Older than the mountains, it is a river that forces its way through the towering Himalayas. The Tibetans know it as the Yarlung Tsang Po (the purifier). In India, it is known as Brahmaputra. In Bangladesh, it is also known as the Jamuna, The Padma and finally the Meghna before it opens into the sea.
Photographer Shahidul Alam will share his journey towards Brahmaputra’s origin. Continue reading “Brahmaputra Diary by Shahidul Alam”
“Kemon achen?” Mr. Li from the Chinese embassy greeted me in near perfect Bangla. I had an invitation to the Middle Kingdom, in Chinese, with a gold stamp and an embossed watermark. I felt important as he ushered me in to the spacious embassy building in Gulshan and offered me tea. Normally, I am not a tea drinker, but this elaborate concoction of herbs and berries steeped in water could hardly be refused. It didn’t look anything like tea anyway, and I didn’t want to appear rude. He brought pictures of China, gave me a video and showed me their photographic collection. However, despite all the fanfare, what he steadfastly refused to do was to issue me a multiple entry visa. I had half hoped this official invitation by the Mayor of Beijing, would make my subsequent trip to Tibet easier. Oh well!My first trip to China had been in 1986. The Indian photographer Raghu Rai and I had been asked to judge the Standard Chartered Photography Contest in Hong Kong. The photographs weren’t that great and we’d gone through them quickly. The organisers were embarrassed. Having gotten us, the judges, over for a week, they now needed to entertain us, and arranged for us to see a dolphin show. Raghu and I both felt a side trip to China would be far more interesting. We had taken the train to Guangzhou, and found to our amazement Hindi music wafting down the aisles. Staid-looking Chinese passengers were glued to the train video, listening to “Ichik dana bichik dana, dana’r upar danaaa”. I did have a three-month solo show at the Nikon Gallery in Richmond with that work, but that had been a long time ago, and I was looking forward to Beijing. Continue reading “Flood expert from Bangladesh”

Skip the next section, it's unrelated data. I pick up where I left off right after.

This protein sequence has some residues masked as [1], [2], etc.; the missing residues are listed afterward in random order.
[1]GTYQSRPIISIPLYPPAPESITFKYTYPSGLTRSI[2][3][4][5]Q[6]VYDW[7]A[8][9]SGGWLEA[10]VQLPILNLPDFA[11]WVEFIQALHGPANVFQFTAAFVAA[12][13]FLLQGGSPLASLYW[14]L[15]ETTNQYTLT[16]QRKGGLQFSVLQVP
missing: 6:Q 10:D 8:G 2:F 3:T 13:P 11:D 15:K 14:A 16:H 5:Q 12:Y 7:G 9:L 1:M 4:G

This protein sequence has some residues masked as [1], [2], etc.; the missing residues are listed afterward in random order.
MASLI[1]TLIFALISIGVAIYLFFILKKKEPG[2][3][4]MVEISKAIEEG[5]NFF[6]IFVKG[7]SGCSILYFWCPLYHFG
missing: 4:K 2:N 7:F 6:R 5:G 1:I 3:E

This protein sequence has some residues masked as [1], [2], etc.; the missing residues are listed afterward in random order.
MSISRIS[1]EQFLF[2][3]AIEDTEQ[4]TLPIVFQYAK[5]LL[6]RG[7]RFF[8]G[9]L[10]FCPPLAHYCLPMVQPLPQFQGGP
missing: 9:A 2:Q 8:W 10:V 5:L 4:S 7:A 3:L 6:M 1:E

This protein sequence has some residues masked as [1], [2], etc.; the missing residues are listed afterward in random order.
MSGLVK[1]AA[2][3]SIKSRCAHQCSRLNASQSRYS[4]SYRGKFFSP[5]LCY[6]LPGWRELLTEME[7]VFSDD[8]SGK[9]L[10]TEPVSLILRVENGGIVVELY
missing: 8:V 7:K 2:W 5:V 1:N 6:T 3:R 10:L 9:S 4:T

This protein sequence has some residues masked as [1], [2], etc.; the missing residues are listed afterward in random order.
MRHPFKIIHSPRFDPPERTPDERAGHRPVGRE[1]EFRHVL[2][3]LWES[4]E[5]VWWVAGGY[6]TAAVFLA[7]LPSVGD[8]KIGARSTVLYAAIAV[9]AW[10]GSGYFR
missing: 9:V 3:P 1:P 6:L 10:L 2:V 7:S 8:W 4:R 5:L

Karl Marx was supposed to be dead and buried. With the collapse of the Soviet Union and China?s Great Leap Forward into capitalism, communism faded into the quaint backdrop of James Bond movies or the deviant mantra of Kim Jong Un. The class conflict that Marx believed determined the course of history seemed to melt away in a prosperous era of free trade and free enterprise. The far-reaching power of globalization, linking the most remote corners of the planet in lucrative bonds of finance, outsourcing and ?borderless? manufacturing, offered everybody from Silicon Valley tech gurus to Chinese farm girls ample opportunities to get rich. Asia in the latter decades of the 20th?century witnessed perhaps the most remarkable record of poverty alleviation in human history ??all thanks to the very capitalist tools of trade, entrepreneurship and foreign investment. Capitalism appeared to be fulfilling its promise ??to uplift everyone to new heights of wealth and welfare. Continue reading “Marx?s Revenge: How Class Struggle Is Shaping the World”